- Despite the easing of pandemic-related restrictions, at-home alcohol consumption is here to stay for now, largely due to the expansion in pre-mixed and ready-to-drink (RTD) cocktail options, according to a new study by IRI.
- Despite record-high inflation and supply chain woes, alcohol price increases have remained relatively stable when compared to other CPG categories. However, labor shortages, slimming menus and price increases have negatively impacted the recovery of on-premise consumption.
- In addition to the strong growth seen by RTD cocktails, “better-for-you” and alternative alcohol products also saw considerable increases. Increased spending on premium and super premium products drove growth despite economic concerns, according to the report.
In an example of a change in behavior driven by the pandemic with an enduring impact, canned cocktails, which rose in popularity during quarantine, continue to drive industry growth despite the reopening of bars and restaurants, per IRI’s research. Other factors driving consumption trends consumers indulging in premium alcohol and a desire for “better-for-you” alcohol drinks as they look to create entertaining experiences at home.
The COVID-19 pandemic forced a dramatic shift in consumer behavior on many fronts, including the avoidance of bars in favor of having a cocktail at home. For the most part, it’s still not clear which changes will endure, in part because of a sense of uncertainty driven by new variants, even as there’s a broad push towards a return to pre-pandemic normalcy. However, IRI’s research suggests at-home drinking has retained it’s appeal for consumers.
One reason could be that, during a period of significant inflation, the alcohol industry seems to have largely avoided runaway price increases. The price of RTD cocktails rose 4.7% over the past two years, beer rose 1.9%, wine rose just 1.1% while the price of spirits decreased 0.6%. Those increases are far below the increases seen with carbonated soft drinks, which rose 10% over the same period, and energy drinks, which rose 8.3%.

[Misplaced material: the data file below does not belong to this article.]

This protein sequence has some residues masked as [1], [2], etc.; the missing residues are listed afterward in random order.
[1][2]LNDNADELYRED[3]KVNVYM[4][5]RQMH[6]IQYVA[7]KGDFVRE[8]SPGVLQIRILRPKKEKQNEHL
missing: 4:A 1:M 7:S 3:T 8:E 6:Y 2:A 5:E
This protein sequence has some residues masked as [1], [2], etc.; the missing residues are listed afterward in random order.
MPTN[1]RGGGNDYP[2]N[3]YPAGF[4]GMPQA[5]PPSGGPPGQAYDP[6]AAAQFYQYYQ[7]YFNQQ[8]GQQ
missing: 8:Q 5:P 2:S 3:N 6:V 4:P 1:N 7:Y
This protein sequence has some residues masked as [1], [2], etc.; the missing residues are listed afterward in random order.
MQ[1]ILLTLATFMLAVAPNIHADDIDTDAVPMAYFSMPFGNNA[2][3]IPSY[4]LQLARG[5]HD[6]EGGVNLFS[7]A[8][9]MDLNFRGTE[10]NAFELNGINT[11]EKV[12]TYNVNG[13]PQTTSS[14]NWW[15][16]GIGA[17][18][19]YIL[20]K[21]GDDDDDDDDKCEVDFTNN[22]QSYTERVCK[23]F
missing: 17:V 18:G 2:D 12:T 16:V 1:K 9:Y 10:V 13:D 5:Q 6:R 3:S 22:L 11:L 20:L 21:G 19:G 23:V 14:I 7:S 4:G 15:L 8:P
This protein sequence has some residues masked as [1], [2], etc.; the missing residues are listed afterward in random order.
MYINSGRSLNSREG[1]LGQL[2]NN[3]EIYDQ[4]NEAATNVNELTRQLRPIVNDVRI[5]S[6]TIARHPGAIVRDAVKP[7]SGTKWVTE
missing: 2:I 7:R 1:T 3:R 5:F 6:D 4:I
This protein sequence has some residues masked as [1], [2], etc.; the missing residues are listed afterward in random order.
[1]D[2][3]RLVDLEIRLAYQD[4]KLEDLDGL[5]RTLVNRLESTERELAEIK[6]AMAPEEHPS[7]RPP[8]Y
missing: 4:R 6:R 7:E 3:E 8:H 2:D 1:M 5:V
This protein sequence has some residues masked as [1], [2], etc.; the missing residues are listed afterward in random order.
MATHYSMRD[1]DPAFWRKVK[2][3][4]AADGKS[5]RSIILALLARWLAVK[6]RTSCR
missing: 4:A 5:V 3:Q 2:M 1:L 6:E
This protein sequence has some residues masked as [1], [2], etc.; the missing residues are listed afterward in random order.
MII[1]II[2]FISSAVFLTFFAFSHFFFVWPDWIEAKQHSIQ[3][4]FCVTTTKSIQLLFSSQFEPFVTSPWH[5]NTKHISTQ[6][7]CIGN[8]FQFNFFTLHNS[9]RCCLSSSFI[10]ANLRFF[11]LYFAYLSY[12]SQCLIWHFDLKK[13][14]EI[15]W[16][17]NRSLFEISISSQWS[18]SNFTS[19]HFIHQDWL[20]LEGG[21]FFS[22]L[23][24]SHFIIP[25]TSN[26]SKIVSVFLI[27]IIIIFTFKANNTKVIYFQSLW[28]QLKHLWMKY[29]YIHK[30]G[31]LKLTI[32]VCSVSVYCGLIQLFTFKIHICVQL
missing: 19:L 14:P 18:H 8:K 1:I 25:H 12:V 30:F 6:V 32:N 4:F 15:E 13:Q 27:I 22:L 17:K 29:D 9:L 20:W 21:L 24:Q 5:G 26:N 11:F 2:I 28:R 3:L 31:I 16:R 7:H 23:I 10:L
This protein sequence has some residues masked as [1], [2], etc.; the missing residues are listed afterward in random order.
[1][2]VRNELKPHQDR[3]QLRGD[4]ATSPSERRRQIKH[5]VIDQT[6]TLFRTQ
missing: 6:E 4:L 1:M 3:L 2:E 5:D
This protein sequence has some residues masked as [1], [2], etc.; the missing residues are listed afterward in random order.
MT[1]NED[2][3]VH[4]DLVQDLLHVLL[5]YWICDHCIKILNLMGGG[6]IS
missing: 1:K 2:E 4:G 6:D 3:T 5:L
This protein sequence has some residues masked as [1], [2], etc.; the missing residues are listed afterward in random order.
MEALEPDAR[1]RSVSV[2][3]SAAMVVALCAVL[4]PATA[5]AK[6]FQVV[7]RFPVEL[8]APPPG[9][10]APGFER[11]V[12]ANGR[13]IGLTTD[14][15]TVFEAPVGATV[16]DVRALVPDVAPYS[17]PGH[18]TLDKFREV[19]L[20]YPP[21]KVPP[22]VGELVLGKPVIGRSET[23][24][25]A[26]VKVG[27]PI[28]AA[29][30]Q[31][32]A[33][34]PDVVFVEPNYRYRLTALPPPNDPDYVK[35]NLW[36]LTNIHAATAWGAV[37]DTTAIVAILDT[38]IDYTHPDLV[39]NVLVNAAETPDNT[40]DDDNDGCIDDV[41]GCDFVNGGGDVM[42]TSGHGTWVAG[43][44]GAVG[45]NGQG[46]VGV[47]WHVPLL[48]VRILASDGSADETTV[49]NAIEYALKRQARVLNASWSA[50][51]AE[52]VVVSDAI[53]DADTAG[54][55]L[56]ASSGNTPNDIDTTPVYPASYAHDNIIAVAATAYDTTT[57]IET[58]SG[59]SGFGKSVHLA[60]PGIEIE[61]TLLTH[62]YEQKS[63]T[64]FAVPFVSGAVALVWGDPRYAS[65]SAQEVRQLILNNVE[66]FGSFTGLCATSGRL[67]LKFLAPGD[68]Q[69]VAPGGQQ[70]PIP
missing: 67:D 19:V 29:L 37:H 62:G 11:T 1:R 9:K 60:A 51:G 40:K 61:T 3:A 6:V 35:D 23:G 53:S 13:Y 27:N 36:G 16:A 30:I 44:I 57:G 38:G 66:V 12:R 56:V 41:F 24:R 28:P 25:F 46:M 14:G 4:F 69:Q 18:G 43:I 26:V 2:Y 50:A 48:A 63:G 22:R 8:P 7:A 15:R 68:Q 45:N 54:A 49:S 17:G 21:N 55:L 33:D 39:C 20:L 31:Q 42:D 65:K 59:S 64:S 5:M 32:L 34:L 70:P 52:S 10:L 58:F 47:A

“Consumption trends continue to fluctuate with the impact of supply chain challenges and rising inflation, but opportunities for growth remain,” said Scott Scanlon, executive vice president of the Beverage Alcohol Vertical, IRI in a press release. “Consumers are looking to indulge and create entertaining experiences at home, and retailers should emphasize premium products and products with unique attributes in this space.”
While consumers seek ways to make a dollar go further in many areas, alcoholic beverages do not seem to be one of them. In the past 52 weeks, premium beer accounted for 34.8% of all beer sales, compared to 31.3% two years ago. Value beer made up 50.9% of sales, down from 54.7% two years ago. Premium wine also saw a bump, increasing from 21.5% of sales two years ago to 24.2% in the past 52 weeks.
Consumer emphasis on wellness and health have also greatly affected habits, with “better-for-you” alcoholic alternatives seeing a 20.1% increase in sales from 2021 to 2022. Low and no alcohol offerings saw a 6% increase in that same time period.
On-premise alcoholic beverage sales are on a slow road to recovery. During the first quarter of 2019, on-premise alcoholic beverage sales totaled $193,100. In Q1 2022, that number fell to $145,200. That is still an improvement over Q1 2021, with on-premise sales totaling $127,400. The length and severity of recovery varies dramatically per region — California has seen a 13% increase in on-premise alcohol sales compared to Q1 2020, while the Northeast has seen a 18% decline.